Cheers ( Ken )

 

p.s. Craig if you ever want to come over and buy the contents of my loft let me know. thumbsup.gif


.

Young enough to care and enjoy militaria - Old enough to remember as surplus

 

" Life's too short for reproductions "

 

.

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I just pulled this picture off of another post on uniforms worn in the Pacific, I did not look to see who posted it, sorry, but isn't that a tent pole sticking out of the top of the M-36 pack? Of course if it is this still isn't the definitive answer, just because one guy did it it doesn't mean that is what it was intended for.

 

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I just pulled this picture off of another post on uniforms worn in the Pacific, I did not look to see who posted it, sorry, but isn't that a tent pole sticking out of the top of the M-36 pack? Of course if it is this still isn't the definitive answer, just because one guy did it it doesn't mean that is what it was intended for.

 

Good catch! Too bad the guy's hand obscures the edge of the bag worn by the guy to his front. It would be interesting if someone who has both a bag and tent pole could test to see if the pole actually fits inside the loop.

 

Mike


"Hope is not a course of action." Sean P. Kelly, SSG, 1st US Ranger Battalion

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I just pulled this picture off of another post on uniforms worn in the Pacific, I did not look to see who posted it, sorry, but isn't that a tent pole sticking out of the top of the M-36 pack? Of course if it is this still isn't the definitive answer, just because one guy did it it doesn't mean that is what it was intended for.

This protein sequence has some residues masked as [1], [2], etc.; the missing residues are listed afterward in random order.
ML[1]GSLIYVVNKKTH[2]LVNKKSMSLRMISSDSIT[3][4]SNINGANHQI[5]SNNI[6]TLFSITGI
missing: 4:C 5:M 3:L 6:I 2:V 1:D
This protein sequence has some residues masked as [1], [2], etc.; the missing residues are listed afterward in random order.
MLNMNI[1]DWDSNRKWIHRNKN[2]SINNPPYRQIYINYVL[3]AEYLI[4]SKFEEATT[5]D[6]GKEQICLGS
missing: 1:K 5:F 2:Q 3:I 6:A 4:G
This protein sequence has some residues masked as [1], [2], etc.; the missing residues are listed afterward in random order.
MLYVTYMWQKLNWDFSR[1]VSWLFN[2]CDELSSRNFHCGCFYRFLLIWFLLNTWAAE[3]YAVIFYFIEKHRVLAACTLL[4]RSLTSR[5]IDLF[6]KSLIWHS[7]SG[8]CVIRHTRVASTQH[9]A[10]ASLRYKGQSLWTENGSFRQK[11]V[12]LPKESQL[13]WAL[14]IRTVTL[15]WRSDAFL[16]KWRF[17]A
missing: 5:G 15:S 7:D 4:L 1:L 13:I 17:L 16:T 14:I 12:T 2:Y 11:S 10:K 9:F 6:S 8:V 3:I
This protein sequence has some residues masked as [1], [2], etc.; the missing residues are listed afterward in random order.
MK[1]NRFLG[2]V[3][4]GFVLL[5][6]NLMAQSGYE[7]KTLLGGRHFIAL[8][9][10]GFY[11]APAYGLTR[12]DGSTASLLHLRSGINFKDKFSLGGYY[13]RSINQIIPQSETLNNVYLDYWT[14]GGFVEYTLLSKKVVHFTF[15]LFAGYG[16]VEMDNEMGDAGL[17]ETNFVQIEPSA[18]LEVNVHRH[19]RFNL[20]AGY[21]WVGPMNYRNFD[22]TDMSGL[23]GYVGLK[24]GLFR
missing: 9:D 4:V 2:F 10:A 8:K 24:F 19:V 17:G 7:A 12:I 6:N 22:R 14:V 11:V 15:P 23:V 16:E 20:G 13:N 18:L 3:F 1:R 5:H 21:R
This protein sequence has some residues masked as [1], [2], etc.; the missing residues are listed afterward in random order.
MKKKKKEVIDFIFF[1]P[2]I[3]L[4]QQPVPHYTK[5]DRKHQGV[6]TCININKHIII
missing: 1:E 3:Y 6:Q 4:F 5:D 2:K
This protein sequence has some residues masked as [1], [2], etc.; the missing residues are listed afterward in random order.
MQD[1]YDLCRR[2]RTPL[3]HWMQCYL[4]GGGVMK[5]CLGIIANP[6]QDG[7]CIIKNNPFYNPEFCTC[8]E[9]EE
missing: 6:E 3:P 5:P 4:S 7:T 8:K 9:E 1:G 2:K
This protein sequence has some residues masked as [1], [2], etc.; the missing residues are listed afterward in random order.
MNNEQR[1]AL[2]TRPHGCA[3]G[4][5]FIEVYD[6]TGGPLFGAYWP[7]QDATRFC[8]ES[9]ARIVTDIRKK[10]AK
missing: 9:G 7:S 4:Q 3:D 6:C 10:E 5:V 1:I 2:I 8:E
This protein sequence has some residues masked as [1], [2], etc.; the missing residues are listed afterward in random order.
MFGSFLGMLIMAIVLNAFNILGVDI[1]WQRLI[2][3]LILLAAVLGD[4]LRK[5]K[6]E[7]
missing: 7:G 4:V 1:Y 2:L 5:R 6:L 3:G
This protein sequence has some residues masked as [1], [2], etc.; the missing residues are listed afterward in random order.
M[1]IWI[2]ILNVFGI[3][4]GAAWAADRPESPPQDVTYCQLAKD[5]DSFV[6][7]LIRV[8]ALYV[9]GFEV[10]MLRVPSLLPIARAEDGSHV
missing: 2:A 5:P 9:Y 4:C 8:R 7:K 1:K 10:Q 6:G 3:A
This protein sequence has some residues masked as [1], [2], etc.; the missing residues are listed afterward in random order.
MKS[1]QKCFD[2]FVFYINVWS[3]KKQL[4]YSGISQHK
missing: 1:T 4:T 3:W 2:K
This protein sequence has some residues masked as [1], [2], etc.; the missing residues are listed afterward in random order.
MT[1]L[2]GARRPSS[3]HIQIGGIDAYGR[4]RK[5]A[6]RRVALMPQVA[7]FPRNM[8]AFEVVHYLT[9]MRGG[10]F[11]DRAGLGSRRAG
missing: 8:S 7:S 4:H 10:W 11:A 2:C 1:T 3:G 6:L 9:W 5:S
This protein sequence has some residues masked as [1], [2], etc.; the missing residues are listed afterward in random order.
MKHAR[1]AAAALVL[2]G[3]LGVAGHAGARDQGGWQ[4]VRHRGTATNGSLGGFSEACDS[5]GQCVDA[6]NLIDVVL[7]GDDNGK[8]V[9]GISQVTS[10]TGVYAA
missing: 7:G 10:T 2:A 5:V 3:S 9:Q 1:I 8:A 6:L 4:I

post-55-1229270393.jpg

 

Hi QED4, thanks for posting this photograph, strange isn't that once you know what your looking for it's easier to spot. O.K. let's not go wild and claim it's the definitive answer might upset a few people with THAT claim. pinch.gif

 

It might just be that this particular soldier happens to be carrying the camp fire wood with him i.e. three sticks of round dowl with brass ferrules and brass folding hinges.

 

However if you check out these guys virtually everything that they are carrying is identical, so there appears to be some regulation going on there, it looks a pretty early shot i.e. blue denim bags and 1917A1 helmets, they hadn't become rag, tag, and bobtail yet in their carrying of equipment.

 

On the flip side I am really pleased that you found this, I could send either my sister, my daughter, my future wife

( might be a wait on that one I have to find her myself yet ), to give you a kiss. :lol:

Or damn it I could could just come over and do it myself. crying.gif

 

Love it, great photo even without the three sticks of firewood, I left the photo in for a second time in case anyone missed it on your post. :unsure:

 

Cheers ( Lewis )

 

p.s. might forgo coming over to give you a kiss and just enter you into my will ;)


.

Young enough to care and enjoy militaria - Old enough to remember as surplus

 

" Life's too short for reproductions "

 

.

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Good catch! Too bad the guy's hand obscures the edge of the bag worn by the guy to his front. It would be interesting if someone who has both a bag and tent pole could test to see if the pole actually fits inside the loop.

 

Mike